information. By and large, MacKiernan does not frequent libraries or online information databases. After dedicating himself to finding and understanding the desired information, others routinely start turning to Og for his concentrated and newfound expertise (O. MacKiernan, personal communication, March 24, 2007). Prior to his decision to learn more about digital recording software and hardware, MacKiernan paid professionals to record his music, or taped rough tracks on a small analog recording unit that differs significantly from the new wave of computerized digital recording tools. But Og was determined to take the leap, and dive deep for the information he would need to find, purchase and master the hi-tech tools of digital recording, and retreat from commercial diving to start his own professional recording studio. (O. MacKiernan, personal communication, March 24, 2007). Og knew that he would need a computer, software, microphones and other tools to take the helm at his own professional digital recording studio. He made good use of a five-week recovery from surgery to learn more about computer skills and technology. He bought a laptop, and spent his prescribed bed-rest viewing an educational television program that fittingly enough, promised to make anyone a computer expert in five weeks. (O. MacKiernan, personal communication, March 24, 2007).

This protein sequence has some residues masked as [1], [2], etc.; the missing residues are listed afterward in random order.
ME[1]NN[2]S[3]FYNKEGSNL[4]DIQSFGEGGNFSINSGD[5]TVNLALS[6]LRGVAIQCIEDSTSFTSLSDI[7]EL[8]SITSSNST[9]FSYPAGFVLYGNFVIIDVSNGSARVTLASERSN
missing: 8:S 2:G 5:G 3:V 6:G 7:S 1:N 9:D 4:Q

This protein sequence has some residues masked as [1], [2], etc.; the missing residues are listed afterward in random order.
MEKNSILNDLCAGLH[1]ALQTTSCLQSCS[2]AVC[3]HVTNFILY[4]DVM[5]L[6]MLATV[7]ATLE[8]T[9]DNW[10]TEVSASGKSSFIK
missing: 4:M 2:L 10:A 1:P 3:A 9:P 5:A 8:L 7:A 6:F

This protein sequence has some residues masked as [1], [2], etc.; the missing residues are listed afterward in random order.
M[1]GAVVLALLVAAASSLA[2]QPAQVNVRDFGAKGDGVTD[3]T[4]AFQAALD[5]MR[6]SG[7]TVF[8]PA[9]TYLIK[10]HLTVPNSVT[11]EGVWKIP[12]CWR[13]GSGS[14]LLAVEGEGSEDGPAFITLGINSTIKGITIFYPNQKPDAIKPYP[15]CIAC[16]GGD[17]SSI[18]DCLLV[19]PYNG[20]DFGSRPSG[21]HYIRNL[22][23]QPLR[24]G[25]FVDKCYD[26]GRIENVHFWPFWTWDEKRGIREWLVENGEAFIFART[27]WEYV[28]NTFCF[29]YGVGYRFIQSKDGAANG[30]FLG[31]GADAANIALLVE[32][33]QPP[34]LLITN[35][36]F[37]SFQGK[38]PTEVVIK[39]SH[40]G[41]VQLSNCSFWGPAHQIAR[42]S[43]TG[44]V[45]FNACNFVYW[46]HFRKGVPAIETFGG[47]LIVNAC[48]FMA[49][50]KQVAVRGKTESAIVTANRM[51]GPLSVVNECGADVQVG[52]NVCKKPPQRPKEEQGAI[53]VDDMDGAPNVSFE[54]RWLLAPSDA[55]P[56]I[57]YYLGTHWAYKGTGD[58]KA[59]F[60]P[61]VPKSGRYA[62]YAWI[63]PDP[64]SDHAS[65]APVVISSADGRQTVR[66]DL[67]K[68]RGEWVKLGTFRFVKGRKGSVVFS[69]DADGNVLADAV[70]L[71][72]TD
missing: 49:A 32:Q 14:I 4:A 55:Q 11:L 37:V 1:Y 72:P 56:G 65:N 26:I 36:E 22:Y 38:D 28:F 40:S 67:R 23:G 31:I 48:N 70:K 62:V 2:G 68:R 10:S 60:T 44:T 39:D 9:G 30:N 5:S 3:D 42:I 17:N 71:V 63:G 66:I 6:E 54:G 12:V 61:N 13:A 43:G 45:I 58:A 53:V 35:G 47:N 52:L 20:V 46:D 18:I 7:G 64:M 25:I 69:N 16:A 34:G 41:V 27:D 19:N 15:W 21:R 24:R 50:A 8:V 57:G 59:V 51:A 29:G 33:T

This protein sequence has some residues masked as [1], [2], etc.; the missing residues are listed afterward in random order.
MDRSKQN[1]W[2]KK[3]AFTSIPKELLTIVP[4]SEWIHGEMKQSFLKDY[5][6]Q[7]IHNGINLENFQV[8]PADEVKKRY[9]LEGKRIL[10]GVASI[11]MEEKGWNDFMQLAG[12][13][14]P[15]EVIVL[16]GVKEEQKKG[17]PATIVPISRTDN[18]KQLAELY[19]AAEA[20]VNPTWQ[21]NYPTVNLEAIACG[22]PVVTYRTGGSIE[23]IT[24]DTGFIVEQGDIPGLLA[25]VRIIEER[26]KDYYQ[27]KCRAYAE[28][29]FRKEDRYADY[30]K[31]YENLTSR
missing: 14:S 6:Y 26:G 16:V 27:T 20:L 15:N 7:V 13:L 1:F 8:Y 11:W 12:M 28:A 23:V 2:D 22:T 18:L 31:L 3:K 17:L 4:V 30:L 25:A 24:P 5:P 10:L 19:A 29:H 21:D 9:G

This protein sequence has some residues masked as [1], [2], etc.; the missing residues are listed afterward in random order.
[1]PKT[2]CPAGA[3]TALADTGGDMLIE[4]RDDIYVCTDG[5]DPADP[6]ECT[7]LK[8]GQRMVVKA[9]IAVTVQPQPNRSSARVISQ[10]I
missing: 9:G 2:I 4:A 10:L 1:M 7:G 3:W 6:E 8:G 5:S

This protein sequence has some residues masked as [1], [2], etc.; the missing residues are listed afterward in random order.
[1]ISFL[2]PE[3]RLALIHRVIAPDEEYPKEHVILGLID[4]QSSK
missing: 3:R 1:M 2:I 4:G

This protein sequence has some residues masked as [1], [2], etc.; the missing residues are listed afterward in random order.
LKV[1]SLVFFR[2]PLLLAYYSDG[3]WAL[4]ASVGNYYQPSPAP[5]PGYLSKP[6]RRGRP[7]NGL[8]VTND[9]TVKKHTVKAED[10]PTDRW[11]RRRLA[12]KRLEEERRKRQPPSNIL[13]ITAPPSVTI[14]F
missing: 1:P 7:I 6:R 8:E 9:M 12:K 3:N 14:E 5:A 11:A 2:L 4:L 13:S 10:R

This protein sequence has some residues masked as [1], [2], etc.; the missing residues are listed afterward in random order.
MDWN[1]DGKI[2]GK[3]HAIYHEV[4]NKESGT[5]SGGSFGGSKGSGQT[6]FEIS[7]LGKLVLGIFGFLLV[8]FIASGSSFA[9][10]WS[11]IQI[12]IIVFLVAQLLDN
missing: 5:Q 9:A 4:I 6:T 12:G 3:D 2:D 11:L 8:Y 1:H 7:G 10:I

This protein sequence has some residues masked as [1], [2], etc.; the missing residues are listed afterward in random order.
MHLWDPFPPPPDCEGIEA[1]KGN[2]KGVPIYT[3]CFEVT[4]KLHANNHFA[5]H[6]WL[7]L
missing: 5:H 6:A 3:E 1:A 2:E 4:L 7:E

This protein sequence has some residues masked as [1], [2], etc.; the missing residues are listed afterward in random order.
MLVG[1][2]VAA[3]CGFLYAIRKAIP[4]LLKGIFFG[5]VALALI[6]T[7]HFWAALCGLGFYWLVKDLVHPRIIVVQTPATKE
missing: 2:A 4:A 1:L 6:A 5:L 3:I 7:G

MacKiernan, back in good health, and equipped with some experience in recording and computing, embarked on the information search process. Past experience led Og to initiate his search at a favorite music store. To no avail, Og found the store offered “No options, their technology was too low-level, and they didn’t even know how to use the little equipment they had. They also had no suggestions initially for where to go.” (O. MacKiernan, personal communication, March 24, 2007.) A hopeful 200-mile drive to another music store yielded no additional results. Google™ led Og to the Protools™ (digital recording software) website at <DigiDesign.com>, but it was too technical for Og to understand this early on in the quest. -2-